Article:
Data fields, like serial numbers or special patterns, are sometimes printed with UV-reagent ink. These optical features remain invisible to the naked eye under regular daylight and only get visible under UV illumination. Besides UV dull paper, UV-related security features are not defined by any standard – it’s an optional choice for manufacturers.
OVDs and OVIs
Some special inks and patterns change their color and appearance as the angle of illumination changes. These features are called OVDs and OVIs:
- OVD, or Optically Variable Device, is a group of optical features that can change color and appearance due to light changes
- OVI is the abbreviation of Optically Variable Ink
The presence of OVDs and OVIs depend on the choice of the issuer country and, as such, are not defined by international standards.
Holograms are special types of OVDs that create a 3D-like effect with the help of photographic projection. Invented in 1971 by the Hungarian-British physicist Gábor Dénes, what makes holograms a must-have from a security point of view is that they are impossible to copy. In other words, forgers need to access hologram supplies directly to create the ID from scratch.
Micro Prints and Graphics
Micro prints are tiny printed texts – of less than a millimeter. Besides texts, microelements often include patterns, curvy lines, special shapes, and, like in the case of JURA’s LetterScreen technology, even face portraits.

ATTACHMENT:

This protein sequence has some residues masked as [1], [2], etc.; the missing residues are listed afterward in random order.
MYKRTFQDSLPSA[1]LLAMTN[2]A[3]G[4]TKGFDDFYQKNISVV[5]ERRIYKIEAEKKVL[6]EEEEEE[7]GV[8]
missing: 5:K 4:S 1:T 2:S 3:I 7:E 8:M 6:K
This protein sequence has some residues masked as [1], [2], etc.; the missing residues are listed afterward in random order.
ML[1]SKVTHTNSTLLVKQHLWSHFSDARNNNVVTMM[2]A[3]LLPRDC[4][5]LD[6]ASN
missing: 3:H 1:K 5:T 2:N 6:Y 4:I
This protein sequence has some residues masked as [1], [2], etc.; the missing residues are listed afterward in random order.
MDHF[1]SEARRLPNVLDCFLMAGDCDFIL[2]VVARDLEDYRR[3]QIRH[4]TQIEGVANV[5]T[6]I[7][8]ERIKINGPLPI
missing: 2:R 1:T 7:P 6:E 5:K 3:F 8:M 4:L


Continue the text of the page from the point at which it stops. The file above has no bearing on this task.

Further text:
Watermarks are one of the earliest ways of protecting documents, with hundreds of years of history. The first version of the technology was invented in Italy back in 1282.
Watermarks are visual elements (text, graphics, etc.) that become visible only in transmitted light – as these security features are integrated into the document material.
Are These All Necessary?
The list of optical security features does not end here. Manufacturers develop newer and newer technologies for protecting identity documents. However, as IDs improve, so do forgery techniques, so you can never have enough security features. The more a document has, the less chance remains for criminals. The same is true for complexity.
Can They Be Checked Automatically?
In the past, border control officers could verify international documents using the “look and touch” method, trusting their knowledge and experience of common forgeries. Today, special equipment performs in-depth verification automatically. These devices are called passport readers or ID scanners and they have become must-have tools at every border control station, and basically anywhere where ID verification is important – from banks to festivals.
Osmond, the latest passport reader by Adaptive Recognition, helps verification by both its hardware and software. It has the special illuminations to visualize the optical features, while its software is capable of analyzing and verifying them – entirely automatically.
How is that possible? The verification system inside Osmond has been developed for more than two decades. It has been constantly updated to comply with the latest security standards and trained to detect newer and newer types of IDs with their visual characteristics. It’s a database of security features that can be used to cross-check with a present ID.